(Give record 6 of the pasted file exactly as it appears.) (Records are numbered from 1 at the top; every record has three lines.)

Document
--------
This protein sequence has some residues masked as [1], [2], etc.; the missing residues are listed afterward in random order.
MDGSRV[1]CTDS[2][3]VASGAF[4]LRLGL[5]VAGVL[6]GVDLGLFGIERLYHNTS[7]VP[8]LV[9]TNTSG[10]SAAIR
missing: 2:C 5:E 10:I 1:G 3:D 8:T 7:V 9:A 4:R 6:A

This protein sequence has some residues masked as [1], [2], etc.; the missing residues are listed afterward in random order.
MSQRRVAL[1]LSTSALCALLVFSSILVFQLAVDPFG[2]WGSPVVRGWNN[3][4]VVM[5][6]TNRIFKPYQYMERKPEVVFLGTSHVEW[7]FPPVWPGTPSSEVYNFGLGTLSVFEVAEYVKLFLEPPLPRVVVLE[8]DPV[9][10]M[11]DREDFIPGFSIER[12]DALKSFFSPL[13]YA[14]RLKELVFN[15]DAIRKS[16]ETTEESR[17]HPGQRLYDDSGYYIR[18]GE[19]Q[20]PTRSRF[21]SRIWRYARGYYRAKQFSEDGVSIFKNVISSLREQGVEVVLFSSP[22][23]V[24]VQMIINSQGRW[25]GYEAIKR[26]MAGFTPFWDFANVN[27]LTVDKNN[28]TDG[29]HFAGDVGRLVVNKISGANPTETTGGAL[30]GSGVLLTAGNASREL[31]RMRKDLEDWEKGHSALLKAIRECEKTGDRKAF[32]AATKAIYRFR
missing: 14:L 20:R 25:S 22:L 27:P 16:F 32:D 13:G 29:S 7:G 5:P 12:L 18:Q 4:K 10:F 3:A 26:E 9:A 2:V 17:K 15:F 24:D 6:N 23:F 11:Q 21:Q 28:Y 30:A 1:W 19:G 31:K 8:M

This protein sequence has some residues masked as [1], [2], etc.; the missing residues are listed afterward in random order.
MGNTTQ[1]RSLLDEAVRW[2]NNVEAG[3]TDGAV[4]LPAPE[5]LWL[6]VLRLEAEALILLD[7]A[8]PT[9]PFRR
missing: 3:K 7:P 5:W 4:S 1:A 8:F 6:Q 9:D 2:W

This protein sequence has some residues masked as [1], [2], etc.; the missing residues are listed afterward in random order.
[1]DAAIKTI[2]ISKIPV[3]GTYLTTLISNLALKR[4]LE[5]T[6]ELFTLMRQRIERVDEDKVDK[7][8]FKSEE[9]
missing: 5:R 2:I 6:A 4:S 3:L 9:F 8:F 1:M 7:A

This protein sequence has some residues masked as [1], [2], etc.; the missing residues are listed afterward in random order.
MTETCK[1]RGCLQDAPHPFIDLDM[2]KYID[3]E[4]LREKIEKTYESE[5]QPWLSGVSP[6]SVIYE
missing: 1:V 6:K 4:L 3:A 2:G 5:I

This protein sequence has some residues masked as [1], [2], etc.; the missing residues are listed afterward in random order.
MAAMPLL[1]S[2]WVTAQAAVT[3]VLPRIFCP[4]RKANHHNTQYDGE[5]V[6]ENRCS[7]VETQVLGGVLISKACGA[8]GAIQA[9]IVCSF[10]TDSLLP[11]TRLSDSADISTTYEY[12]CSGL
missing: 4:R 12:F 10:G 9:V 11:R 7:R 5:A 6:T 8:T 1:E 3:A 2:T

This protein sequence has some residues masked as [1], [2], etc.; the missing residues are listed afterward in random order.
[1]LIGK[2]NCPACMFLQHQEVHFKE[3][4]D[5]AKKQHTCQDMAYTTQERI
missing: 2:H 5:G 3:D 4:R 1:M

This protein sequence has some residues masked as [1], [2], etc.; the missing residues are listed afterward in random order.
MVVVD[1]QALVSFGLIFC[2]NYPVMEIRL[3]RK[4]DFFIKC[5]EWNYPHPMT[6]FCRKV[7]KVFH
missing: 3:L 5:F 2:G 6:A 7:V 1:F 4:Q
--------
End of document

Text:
This protein sequence has some residues masked as [1], [2], etc.; the missing residues are listed afterward in random order.
MAAMPLL[1]S[2]WVTAQAAVT[3]VLPRIFCP[4]RKANHHNTQYDGE[5]V[6]ENRCS[7]VETQVLGGVLISKACGA[8]GAIQA[9]IVCSF[10]TDSLLP[11]TRLSDSADISTTYEY[12]CSGL
missing: 4:R 12:F 10:G 9:V 11:R 7:R 5:A 6:T 8:T 1:E 3:A 2:T